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East San José School Conspired to Hide Teacher's Sexual Abuse, 11 Victims Allege in Lawsuit

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Children play on grass behind a chainlink- fence beside a sign reading "Adelante I: Dual Language Academy."
Students run past a sign outside Adelante I Dual Language Academy in San José on June 8, 2023.  (Kori Suzuki/KQED)

Eleven victims in a lawsuit filed on Wednesday, June 12, allege the current interim superintendent at the Alum Rock Union Elementary School District and former staff conspired to cover up sexual abuse by a former teacher.

Israel Santiago, a former music instructor at Adelante Dual Language Academy, is currently serving a prison sentence for sexual abuse. Since Santiago was charged in 2022, four lawsuits have been filed against the school district over its handling of complaints against the teacher.

An investigation by the school district in 2014 documented multiple complaints Santiago inappropriately touched students, according to records obtained by KQED in response to a Public Record Act request. Administrators determined he should be transferred to another school in the district.


Santiago continued to teach for nearly a decade before he was charged with sexually abusing 10 students at Adelante.

The latest lawsuit alleges that school staff and the district’s current interim superintendent, Imee Almazan, were not only aware of Santiago’s inappropriate behavior but also chose not to notify the police.

Superintendent Almazan declined to comment.

The attorney for the victims, Morgan Stewart, said Santiago should have “unequivocally” been reported to authorities. All mandatory reporters are required by law to report all known or suspected cases of child abuse or neglect.

“This is a clear conspiracy to cover this up, keep it quiet, not report it to the police,” Stewart said. “He’s touching females. He’s making them uncomfortable. He’s acting in a sexually inappropriate manner with 12- and 13-year-olds. And there’s a direction from the superintendent not to call the police on that.”

Almazan was the principal at Sheppard Middle School in 2014 when she completed an investigation into complaints against Santiago. After interviewing 15 students, Almazan found “an overall discomfort and/or feeling of insecurity in Mr. Santiago’s band class among female students that were interviewed.”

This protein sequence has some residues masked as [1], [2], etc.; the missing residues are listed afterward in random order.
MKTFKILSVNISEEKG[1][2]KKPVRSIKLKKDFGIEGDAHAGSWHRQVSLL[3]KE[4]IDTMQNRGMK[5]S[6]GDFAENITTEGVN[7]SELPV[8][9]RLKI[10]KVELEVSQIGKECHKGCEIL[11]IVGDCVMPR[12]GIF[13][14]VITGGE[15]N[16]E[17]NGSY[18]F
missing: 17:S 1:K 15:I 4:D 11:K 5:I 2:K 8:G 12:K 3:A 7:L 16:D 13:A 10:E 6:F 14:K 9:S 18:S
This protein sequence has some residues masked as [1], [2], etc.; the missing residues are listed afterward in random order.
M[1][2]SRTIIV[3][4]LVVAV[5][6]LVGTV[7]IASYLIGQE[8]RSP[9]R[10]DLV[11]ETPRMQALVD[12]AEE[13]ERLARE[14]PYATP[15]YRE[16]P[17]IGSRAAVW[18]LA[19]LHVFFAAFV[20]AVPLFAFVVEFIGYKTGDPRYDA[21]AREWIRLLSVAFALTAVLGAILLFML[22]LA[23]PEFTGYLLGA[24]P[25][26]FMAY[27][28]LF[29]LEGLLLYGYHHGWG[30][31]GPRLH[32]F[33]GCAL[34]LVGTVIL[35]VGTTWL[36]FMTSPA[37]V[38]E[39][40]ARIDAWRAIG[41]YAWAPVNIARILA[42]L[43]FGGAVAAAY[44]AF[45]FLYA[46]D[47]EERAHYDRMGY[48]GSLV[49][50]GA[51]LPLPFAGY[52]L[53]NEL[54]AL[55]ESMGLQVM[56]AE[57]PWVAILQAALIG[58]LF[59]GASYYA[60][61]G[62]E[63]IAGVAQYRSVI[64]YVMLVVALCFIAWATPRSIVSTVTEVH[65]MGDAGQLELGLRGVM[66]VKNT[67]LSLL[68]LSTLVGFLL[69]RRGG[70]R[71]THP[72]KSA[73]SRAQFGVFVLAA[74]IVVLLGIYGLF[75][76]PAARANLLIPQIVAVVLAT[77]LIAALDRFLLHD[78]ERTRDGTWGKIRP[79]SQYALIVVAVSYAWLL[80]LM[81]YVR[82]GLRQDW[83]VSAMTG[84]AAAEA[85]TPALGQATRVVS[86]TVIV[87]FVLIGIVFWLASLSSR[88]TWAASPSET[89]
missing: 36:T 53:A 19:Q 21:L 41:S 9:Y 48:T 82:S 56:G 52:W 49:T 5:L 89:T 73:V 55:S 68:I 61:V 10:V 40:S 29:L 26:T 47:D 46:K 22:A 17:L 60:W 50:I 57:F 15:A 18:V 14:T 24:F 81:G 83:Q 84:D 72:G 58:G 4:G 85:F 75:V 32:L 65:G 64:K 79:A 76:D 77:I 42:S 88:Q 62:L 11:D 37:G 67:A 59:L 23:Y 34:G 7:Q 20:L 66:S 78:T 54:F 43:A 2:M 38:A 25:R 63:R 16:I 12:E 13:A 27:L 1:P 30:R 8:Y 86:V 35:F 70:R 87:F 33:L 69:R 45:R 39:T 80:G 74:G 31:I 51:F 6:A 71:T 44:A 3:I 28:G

Among other allegations referenced in the investigative report by the school, Santiago was accused of physically moving a female student by holding her head and shoulders, touching a female student at her waist to move her, and asking a parent to drop off his child at his house. Almazan recommended Santiago be transferred out of Sheppard Middle School, records show.

The lawsuit alleges former Alum Rock superintendent Stephen Fiss instructed staff not to call law enforcement in response to the complaints.

“Superintendent Fiss did not want me to contact the police regarding this matter at this time,” reads a draft for an investigative report prepared by the school included in the suit.

Next to those instructions is a handwritten note reading, “Delete.”

Fiss could not be reached for comment.

The former principal at Adelante, Maria Gutierrez, is also named as a defendant in the lawsuit. In a statement provided by her attorney, Gutierrez argues she blew the whistle on Santiago and was terminated after doing what was necessary to protect the children.

“Ms. Gutierrez looks forward to all of the legal claims playing out in court because the facts will demonstrate that Alum Rock has an entrenched history of doing what is politically best for them, and not what is best for students and families,” the statement reads.

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Almazan, the former Sheppard Middle School principal who investigated Santiago, was appointed interim superintendent with the district in March after the previous superintendent, Hilaria Bauer, was abruptly fired, according to the San Jose Spotlight.

Trustee Minh Pham told the San José Spotlight that the school board is searching for a permanent replacement, and Almazan is unlikely to apply for the position.

Most of the victims in the recent lawsuit are under 14 years old, and two are in their 20s, attorney Stewart said.

Stewart noted that Adelante and the district are made up of largely Hispanic and lower-income families. Many families do not necessarily have the ability to speak out or go to law enforcement and trust their schools to be a safe place, he said.

“It’s devastating,” Stewart said. “And I don’t even know that the parents fully grasp everything that the school did to harm them all along the way.”

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